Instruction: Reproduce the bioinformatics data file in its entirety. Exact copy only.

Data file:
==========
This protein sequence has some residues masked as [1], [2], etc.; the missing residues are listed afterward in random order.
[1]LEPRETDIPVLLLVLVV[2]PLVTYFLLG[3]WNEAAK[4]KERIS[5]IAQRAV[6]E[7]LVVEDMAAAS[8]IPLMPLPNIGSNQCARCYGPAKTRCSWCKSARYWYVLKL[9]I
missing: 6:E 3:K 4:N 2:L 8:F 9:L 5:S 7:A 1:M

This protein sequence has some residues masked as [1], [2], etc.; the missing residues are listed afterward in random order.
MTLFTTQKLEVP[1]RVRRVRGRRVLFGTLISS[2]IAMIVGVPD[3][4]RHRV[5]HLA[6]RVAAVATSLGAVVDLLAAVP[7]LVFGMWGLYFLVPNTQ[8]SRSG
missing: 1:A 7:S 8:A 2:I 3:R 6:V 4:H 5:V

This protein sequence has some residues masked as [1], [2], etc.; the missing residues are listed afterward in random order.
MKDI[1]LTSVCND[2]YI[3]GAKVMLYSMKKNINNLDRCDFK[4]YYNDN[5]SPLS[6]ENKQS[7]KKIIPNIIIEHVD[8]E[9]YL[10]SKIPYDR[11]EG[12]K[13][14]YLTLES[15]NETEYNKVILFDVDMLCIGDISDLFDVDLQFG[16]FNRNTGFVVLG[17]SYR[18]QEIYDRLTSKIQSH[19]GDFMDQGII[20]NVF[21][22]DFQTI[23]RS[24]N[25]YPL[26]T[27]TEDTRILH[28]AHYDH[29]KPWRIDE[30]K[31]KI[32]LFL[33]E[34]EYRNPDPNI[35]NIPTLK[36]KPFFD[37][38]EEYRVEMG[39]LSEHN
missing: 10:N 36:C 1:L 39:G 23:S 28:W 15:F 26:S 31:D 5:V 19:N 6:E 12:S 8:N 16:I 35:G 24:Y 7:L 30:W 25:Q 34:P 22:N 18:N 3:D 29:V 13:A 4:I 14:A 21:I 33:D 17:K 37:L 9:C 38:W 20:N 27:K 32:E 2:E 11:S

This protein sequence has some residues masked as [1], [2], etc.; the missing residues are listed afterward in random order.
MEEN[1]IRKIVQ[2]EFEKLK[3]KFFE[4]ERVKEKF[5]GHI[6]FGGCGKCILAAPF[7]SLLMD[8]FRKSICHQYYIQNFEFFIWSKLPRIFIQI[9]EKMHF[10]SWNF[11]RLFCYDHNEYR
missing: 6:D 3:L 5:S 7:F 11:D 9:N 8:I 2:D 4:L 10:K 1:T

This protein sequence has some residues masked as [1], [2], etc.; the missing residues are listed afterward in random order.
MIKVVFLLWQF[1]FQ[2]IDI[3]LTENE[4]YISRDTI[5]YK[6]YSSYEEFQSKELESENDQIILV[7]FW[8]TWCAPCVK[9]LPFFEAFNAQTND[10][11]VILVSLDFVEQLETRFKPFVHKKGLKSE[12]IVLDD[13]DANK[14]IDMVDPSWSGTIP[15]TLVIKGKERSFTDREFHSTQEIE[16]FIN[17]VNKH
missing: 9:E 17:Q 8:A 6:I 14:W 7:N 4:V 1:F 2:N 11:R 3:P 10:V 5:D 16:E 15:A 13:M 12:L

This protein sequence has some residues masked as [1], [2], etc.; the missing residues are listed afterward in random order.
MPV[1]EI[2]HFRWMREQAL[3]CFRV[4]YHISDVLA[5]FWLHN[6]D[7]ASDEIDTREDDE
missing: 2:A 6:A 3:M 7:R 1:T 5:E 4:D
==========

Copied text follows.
This protein sequence has some residues masked as [1], [2], etc.; the missing residues are listed afterward in random order.
[1]LEPRETDIPVLLLVLVV[2]PLVTYFLLG[3]WNEAAK[4]KERIS[5]IAQRAV[6]E[7]LVVEDMAAAS[8]IPLMPLPNIGSNQCARCYGPAKTRCSWCKSARYWYVLKL[9]I
missing: 6:E 3:K 4:N 2:L 8:F 9:L 5:S 7:A 1:M

This protein sequence has some residues masked as [1], [2], etc.; the missing residues are listed afterward in random order.
MTLFTTQKLEVP[1]RVRRVRGRRVLFGTLISS[2]IAMIVGVPD[3][4]RHRV[5]HLA[6]RVAAVATSLGAVVDLLAAVP[7]LVFGMWGLYFLVPNTQ[8]SRSG
missing: 1:A 7:S 8:A 2:I 3:R 6:V 4:H 5:V

This protein sequence has some residues masked as [1], [2], etc.; the missing residues are listed afterward in random order.
MKDI[1]LTSVCND[2]YI[3]GAKVMLYSMKKNINNLDRCDFK[4]YYNDN[5]SPLS[6]ENKQS[7]KKIIPNIIIEHVD[8]E[9]YL[10]SKIPYDR[11]EG[12]K[13][14]YLTLES[15]NETEYNKVILFDVDMLCIGDISDLFDVDLQFG[16]FNRNTGFVVLG[17]SYR[18]QEIYDRLTSKIQSH[19]GDFMDQGII[20]NVF[21][22]DFQTI[23]RS[24]N[25]YPL[26]T[27]TEDTRILH[28]AHYDH[29]KPWRIDE[30]K[31]KI[32]LFL[33]E[34]EYRNPDPNI[35]NIPTLK[36]KPFFD[37][38]EEYRVEMG[39]LSEHN
missing: 10:N 36:C 1:L 39:G 23:S 28:W 15:F 26:S 31:D 5:V 19:N 6:E 12:S 8:N 16:I 35:G 24:Y 7:L 30:W 25:Q 34:P 22:N 18:N 3:D 29:V 13:A 4:I 14:A 21:I 33:D 17:K 37:L 9:C 38:W 20:N 27:K 32:E 2:E 11:S

This protein sequence has some residues masked as [1], [2], etc.; the missing residues are listed afterward in random order.
MEEN[1]IRKIVQ[2]EFEKLK[3]KFFE[4]ERVKEKF[5]GHI[6]FGGCGKCILAAPF[7]SLLMD[8]FRKSICHQYYIQNFEFFIWSKLPRIFIQI[9]EKMHF[10]SWNF[11]RLFCYDHNEYR
missing: 6:D 3:L 5:S 7:F 11:D 9:N 8:I 2:D 4:L 10:K 1:T

This protein sequence has some residues masked as [1], [2], etc.; the missing residues are listed afterward in random order.
MIKVVFLLWQF[1]FQ[2]IDI[3]LTENE[4]YISRDTI[5]YK[6]YSSYEEFQSKELESENDQIILV[7]FW[8]TWCAPCVK[9]LPFFEAFNAQTND[10][11]VILVSLDFVEQLETRFKPFVHKKGLKSE[12]IVLDD[13]DANK[14]IDMVDPSWSGTIP[15]TLVIKGKERSFTDREFHSTQEIE[16]FIN[17]VNKH
missing: 9:E 17:Q 8:A 6:I 14:W 7:N 4:V 1:F 2:N 11:R 3:P 10:V 5:D 16:E 15:A 13:M 12:L

This protein sequence has some residues masked as [1], [2], etc.; the missing residues are listed afterward in random order.
MPV[1]EI[2]HFRWMREQAL[3]CFRV[4]YHISDVLA[5]FWLHN[6]D[7]ASDEIDTREDDE
missing: 2:A 6:A 3:M 7:R 1:T 5:E 4:D